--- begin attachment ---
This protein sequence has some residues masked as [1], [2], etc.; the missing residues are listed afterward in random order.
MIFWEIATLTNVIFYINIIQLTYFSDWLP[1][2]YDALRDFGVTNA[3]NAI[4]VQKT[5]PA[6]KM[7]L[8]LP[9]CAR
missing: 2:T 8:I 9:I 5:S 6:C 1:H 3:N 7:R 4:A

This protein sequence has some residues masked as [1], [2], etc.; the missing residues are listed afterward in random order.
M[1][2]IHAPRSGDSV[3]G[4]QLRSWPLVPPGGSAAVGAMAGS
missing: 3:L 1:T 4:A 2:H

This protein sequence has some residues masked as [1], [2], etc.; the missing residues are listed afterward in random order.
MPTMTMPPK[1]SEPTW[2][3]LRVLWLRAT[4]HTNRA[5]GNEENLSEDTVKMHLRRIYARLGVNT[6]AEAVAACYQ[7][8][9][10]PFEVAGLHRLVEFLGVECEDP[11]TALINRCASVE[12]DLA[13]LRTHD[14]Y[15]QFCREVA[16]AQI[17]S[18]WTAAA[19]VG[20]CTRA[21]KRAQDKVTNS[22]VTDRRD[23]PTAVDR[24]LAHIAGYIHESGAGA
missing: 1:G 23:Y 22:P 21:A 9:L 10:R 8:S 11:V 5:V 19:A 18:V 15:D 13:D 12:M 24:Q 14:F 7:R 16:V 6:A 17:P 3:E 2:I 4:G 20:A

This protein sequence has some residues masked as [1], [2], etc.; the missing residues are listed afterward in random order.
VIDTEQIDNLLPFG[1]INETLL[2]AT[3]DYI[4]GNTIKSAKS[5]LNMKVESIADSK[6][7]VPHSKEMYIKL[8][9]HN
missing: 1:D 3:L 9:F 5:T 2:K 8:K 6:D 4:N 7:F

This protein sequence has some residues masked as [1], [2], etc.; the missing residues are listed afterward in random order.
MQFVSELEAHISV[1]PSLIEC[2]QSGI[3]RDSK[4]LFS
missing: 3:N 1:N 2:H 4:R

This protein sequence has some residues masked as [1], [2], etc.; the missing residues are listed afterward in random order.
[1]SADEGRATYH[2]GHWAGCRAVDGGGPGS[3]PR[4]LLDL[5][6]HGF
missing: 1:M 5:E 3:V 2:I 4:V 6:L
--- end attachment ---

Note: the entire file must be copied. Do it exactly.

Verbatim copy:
This protein sequence has some residues masked as [1], [2], etc.; the missing residues are listed afterward in random order.
MIFWEIATLTNVIFYINIIQLTYFSDWLP[1][2]YDALRDFGVTNA[3]NAI[4]VQKT[5]PA[6]KM[7]L[8]LP[9]CAR
missing: 2:T 8:I 9:I 5:S 6:C 1:H 3:N 7:R 4:A

This protein sequence has some residues masked as [1], [2], etc.; the missing residues are listed afterward in random order.
M[1][2]IHAPRSGDSV[3]G[4]QLRSWPLVPPGGSAAVGAMAGS
missing: 3:L 1:T 4:A 2:H

This protein sequence has some residues masked as [1], [2], etc.; the missing residues are listed afterward in random order.
MPTMTMPPK[1]SEPTW[2][3]LRVLWLRAT[4]HTNRA[5]GNEENLSEDTVKMHLRRIYARLGVNT[6]AEAVAACYQ[7][8][9][10]PFEVAGLHRLVEFLGVECEDP[11]TALINRCASVE[12]DLA[13]LRTHD[14]Y[15]QFCREVA[16]AQI[17]S[18]WTAAA[19]VG[20]CTRA[21]KRAQDKVTNS[22]VTDRRD[23]PTAVDR[24]LAHIAGYIHESGAGA
missing: 1:G 23:Y 22:P 21:A 9:L 10:R 8:S 11:V 5:V 19:A 18:V 15:D 13:D 12:M 24:Q 14:F 7:R 16:V 6:A 17:P 3:E 2:I 4:G 20:A

This protein sequence has some residues masked as [1], [2], etc.; the missing residues are listed afterward in random order.
VIDTEQIDNLLPFG[1]INETLL[2]AT[3]DYI[4]GNTIKSAKS[5]LNMKVESIADSK[6][7]VPHSKEMYIKL[8][9]HN
missing: 1:D 3:L 9:F 5:T 2:K 8:K 6:D 4:N 7:F

This protein sequence has some residues masked as [1], [2], etc.; the missing residues are listed afterward in random order.
MQFVSELEAHISV[1]PSLIEC[2]QSGI[3]RDSK[4]LFS
missing: 3:N 1:N 2:H 4:R

This protein sequence has some residues masked as [1], [2], etc.; the missing residues are listed afterward in random order.
[1]SADEGRATYH[2]GHWAGCRAVDGGGPGS[3]PR[4]LLDL[5][6]HGF
missing: 1:M 5:E 3:V 2:I 4:V 6:L